Journal of Basic and Clinical Reproductive Sciences

Journal of Basic and Clinical Reproductive Sciences
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Sexual Violence among Married Women: Burden and Action Taken

Author(s): Shakuntala Chhabra, Anu Namgyal, Swati Tyagi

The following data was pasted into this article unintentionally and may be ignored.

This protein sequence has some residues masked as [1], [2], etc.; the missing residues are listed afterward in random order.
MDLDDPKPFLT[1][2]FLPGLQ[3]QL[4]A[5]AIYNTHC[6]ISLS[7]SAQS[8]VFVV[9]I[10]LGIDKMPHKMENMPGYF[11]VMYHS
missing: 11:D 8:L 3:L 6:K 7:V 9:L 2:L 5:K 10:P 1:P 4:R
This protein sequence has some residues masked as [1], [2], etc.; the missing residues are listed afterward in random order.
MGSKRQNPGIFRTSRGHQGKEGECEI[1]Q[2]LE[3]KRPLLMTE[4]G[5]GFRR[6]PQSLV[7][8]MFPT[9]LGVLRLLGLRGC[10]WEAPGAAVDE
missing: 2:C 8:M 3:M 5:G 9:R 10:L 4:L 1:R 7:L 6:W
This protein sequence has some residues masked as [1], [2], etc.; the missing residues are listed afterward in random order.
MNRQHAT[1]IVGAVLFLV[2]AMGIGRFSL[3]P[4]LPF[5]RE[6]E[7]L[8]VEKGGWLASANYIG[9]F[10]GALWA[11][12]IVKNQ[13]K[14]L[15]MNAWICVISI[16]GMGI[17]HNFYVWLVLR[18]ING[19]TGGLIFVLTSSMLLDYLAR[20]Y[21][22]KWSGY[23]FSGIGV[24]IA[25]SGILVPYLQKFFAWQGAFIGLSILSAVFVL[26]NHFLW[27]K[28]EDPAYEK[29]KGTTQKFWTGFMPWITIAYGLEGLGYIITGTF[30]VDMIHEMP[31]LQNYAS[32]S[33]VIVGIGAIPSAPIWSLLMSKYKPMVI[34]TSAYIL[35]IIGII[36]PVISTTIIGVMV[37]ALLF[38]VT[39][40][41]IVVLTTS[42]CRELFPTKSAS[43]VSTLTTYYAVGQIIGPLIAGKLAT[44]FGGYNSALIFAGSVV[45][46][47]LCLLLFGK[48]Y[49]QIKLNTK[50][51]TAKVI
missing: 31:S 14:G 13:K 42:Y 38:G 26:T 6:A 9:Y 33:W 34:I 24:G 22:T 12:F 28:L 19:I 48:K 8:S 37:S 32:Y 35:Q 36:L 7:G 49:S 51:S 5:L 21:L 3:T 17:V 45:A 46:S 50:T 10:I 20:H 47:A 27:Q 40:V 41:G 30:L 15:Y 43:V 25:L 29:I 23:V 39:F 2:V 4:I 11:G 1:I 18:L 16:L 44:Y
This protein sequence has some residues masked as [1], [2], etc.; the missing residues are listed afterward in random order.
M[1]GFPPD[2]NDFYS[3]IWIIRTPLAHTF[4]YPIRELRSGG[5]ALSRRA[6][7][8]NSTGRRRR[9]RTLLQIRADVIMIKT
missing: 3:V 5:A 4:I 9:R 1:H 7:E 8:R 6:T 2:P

Background: Sexual violence (SV) is a public health concern world‑wide. The present study used World Health Organization definition “SV is serious public health human rights problem with short‑ and long‑term consequences on women’s physical, mental, sexual, reproductive health. Whether SV occurs in context of intimate partnership, within larger family or community structure, or during times of conflict, it is deeply violating painful experience for survivor.” Aim: The present study was aimed to look into magnitude of SV among married women. Subjects and Methods: It was cross‑sectional study conducted in Rural Institution of Central India. The study subjects were married women, who reported to gynecological out‑patient for some ailments or friends or relatives of patients, mostly from villages. They were interviewed in an area with privacy with pre‑designed questionnaire in local language by social worker and their answers were recorded. Informed consent was obtained and confidentiality was assured. Results: Of 2000 interviewed, 675 (34.7%) had suffered SV. One hundred thirty six (7% interviewed, 20.2% sufferers), reported they were forced to have sex with person other than husbands. Eighteen (1.4%) reported sexual advances made toward them at work places. Thirty‑four (5% of 675) had been forced by their own husbands and/or family members to have sex with other persons, 4 (0.6%) forced to have sex with husbands against their wishes, 373 (55.3%) were subjected to hurting sex, 232 (34.4%) to unusual sex, 26 (3.9%) others were dissatisfied for other reasons. Of all sufferers, 5.3% had reported to police, 451 (61.5%) not spoken to anyone. Most had not sought medical services. Consumption of alcohol/drugs, poverty were reported risk factors. Conclusion: Women continue to suffer SV irrespective of economic class, education. For prevention, broader coalition between communities health services is needed by integration into reproductive health services. Providers need to be trained to support sufferer, women need to be aware of services.

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